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UMET meets UCAR: A story of institutional mentoring

If students can have mentors to advise, guide, or open doorways for them, why can't a college that is hoping to grow? That is the reasoning behind a groundbreaking initiative from NSF in which UCAR is playing mentor to Universidad Metropolitana in Puerto Rico. It is an association that is developing rapidly, with a great deal of enthusiasm on both sides.

The UCAR-UMET connection is part of the Model Institutions for Excellence (MIE) program. The program seeks to increase the numbers of advanced degrees awarded to underrepresented groups in the areas of science, engineering, and mathematics. NSF, in partnership with NASA, has chosen six colleges and universities to become model institutions. Although the chosen universities are very different in their populations and in their locations, they share the same vision: to bring quality education to the people they serve.

One of the main goals of the MIE program is to bolster education by institutionalizing the changes the program brings. A second goal is to encourage replication among similar institutions in the United States to revitalize U.S. education and prepare for the technological challenges of the next century. Each MIE institution signed a cooperative agreement for up to $2.5 million a year for up to 11 years. The project is considered a cooperative effort since each school's proposal will be reviewed on a yearly basis and funding will be awarded in accordance with the fulfillment of the proposal.

This is where UCAR plays an important role as a mentor and a partner for UMET. Last November, at the invitation of NSF and its Geosciences Directorate, representatives of UCAR visited UMET to hear about its MIE program and ways UCAR could help achieve its ambitious goals.

UMET is a private, 15-year-old institution on the outskirts of San Juan with a faculty of over 150 and 4,500 students, 850 of whom are science students. Under the MIE program, UMET will develop a model program that affords Latino and disadvantaged science and math students a "secure pathway" from precollege through the undergraduate-to-graduate transition. Their strategy includes:

UCAR's partnership with UMET is well under way. UMET's MIE principal investigator Fernando Diaz, coprincipal investigator Margarita Irizarry, and other faculty have been provided with literally piles of information on the resources available through UCAR and samples of educational and other materials.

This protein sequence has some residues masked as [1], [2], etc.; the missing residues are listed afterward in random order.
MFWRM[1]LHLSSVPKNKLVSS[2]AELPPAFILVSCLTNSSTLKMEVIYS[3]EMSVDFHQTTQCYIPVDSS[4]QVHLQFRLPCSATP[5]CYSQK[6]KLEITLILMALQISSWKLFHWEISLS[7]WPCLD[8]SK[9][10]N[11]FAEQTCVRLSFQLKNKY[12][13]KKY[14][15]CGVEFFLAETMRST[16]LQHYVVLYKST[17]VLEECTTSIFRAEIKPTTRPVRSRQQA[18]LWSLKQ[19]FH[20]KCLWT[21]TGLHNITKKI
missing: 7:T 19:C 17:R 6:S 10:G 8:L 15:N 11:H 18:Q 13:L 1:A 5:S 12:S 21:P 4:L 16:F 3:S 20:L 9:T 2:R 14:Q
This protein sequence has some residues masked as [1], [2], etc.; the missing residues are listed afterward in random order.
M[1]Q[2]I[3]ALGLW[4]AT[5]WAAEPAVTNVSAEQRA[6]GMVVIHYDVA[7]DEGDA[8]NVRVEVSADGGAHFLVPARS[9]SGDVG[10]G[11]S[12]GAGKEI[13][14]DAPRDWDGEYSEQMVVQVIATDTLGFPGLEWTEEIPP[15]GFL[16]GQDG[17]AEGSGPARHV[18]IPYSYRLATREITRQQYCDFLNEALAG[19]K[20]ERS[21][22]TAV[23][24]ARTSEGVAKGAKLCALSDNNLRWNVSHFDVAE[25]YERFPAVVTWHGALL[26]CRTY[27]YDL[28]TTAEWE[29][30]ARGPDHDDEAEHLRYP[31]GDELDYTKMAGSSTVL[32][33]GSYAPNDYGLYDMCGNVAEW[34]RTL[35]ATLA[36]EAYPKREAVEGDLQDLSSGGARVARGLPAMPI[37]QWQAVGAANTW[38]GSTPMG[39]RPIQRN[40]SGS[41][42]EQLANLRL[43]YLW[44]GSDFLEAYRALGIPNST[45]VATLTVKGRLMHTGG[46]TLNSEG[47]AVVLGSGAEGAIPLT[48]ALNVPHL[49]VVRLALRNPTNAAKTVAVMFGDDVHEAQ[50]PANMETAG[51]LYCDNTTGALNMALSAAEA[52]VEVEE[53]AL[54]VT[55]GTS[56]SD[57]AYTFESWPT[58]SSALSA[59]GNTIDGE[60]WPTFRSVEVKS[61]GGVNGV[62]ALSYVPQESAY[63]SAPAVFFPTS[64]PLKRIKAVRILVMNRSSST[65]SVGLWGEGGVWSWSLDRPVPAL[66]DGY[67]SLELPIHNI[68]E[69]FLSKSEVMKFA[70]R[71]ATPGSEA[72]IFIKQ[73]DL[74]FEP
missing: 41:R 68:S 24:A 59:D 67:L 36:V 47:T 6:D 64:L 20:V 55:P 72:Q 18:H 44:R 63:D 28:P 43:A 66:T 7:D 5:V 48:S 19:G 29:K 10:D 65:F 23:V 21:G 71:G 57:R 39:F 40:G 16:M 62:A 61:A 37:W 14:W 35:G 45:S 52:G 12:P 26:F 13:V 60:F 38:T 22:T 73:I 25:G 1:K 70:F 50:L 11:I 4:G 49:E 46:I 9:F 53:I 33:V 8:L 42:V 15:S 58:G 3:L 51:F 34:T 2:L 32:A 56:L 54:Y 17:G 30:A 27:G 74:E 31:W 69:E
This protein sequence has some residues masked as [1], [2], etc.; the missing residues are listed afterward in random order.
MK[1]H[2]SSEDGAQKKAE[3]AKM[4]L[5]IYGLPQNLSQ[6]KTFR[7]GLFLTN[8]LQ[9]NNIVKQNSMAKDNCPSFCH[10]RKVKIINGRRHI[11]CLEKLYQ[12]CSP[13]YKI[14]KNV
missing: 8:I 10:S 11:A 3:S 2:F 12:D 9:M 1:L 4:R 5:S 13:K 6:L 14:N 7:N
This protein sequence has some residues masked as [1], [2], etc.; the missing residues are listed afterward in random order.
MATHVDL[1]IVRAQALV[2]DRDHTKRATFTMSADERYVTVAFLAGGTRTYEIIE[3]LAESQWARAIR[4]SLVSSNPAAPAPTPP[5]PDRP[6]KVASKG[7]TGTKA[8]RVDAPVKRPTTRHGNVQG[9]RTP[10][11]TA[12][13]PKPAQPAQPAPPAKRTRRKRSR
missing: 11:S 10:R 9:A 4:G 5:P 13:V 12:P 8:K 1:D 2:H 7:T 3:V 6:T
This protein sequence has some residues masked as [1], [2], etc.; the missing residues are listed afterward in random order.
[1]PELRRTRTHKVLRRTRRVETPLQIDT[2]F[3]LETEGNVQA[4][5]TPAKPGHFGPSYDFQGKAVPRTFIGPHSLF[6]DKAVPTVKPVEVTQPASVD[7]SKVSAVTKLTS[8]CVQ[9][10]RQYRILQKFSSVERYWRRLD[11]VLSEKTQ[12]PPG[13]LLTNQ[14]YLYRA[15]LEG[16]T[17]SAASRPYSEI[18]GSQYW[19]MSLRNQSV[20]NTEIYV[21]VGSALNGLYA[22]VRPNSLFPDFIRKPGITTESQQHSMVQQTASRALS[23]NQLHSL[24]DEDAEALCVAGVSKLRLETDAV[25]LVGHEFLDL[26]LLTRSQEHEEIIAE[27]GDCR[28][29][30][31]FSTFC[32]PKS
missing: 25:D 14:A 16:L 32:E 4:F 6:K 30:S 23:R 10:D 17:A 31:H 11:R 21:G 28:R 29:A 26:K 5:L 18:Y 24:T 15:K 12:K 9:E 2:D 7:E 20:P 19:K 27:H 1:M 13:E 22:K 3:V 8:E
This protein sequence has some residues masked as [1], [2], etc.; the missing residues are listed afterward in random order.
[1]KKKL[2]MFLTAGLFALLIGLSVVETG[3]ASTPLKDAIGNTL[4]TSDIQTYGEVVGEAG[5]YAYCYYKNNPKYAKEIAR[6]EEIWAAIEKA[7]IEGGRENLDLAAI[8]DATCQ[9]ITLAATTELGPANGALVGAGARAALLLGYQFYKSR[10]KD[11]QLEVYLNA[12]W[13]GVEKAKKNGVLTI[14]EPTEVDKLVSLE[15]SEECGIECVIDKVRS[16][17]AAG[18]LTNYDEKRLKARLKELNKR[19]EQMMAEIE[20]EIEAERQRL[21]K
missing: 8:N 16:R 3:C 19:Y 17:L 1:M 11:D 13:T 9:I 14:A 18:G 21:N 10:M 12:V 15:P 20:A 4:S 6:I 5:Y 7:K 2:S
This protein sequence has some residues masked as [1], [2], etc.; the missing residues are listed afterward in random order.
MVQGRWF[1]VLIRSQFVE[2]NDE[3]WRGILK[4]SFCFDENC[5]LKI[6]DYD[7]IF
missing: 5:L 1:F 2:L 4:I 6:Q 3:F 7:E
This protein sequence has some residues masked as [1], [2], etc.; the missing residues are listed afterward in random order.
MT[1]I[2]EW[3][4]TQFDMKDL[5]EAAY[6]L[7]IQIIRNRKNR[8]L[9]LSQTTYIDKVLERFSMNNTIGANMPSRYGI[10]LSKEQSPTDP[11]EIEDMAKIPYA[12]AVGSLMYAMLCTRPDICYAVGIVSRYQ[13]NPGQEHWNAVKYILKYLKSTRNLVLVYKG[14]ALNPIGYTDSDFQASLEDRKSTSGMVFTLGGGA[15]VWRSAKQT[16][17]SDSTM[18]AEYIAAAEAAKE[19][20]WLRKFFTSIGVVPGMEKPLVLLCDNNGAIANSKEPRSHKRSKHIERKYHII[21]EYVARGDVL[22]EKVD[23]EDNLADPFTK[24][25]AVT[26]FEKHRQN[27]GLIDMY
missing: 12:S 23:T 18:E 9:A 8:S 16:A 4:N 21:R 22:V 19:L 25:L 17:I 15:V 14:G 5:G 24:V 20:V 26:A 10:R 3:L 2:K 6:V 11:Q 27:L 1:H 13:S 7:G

"We at UMET are very enthusiastic about our relationship with UCAR," says Irizarry, a professor of cell biology. "Since our partnership began we have initiated curriculum revisions in the areas of atmospheric research and meteorology. Also, students have received orientation for the summer research programs available at UCAR, and we hope that at least a couple of them are selected. We are currently developing areas of research in tropical atmospheric dynamics with UCAR's aid."

UMET has also joined the ranks of UCAR Academic Affiliates (see accompanying article). Other possibilities that are emerging are having UMET students apply for the Significant Opportunities in Atmospheric Research and Science program (see the Fall UCAR Quarterly); or UMET using COMET educational modules--possibly adapted for them--in introductory meteorology classes or participating in classroom evaluations of the new Global Change Instruction Program modules. Over the next five years the possibilities are endless. For further information, contact Cynthia Schmidt (303-497-2107 or cschmidt@ucar.edu) or William Pennell (303-497-8655 or pennell@ucar.edu).

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Edited by Carol Rasmussen, carolr@ucar.edu
Prepared for the Web by Jacque Marshall
Last revised: Tue Apr 4 09:13:34 MDT 2000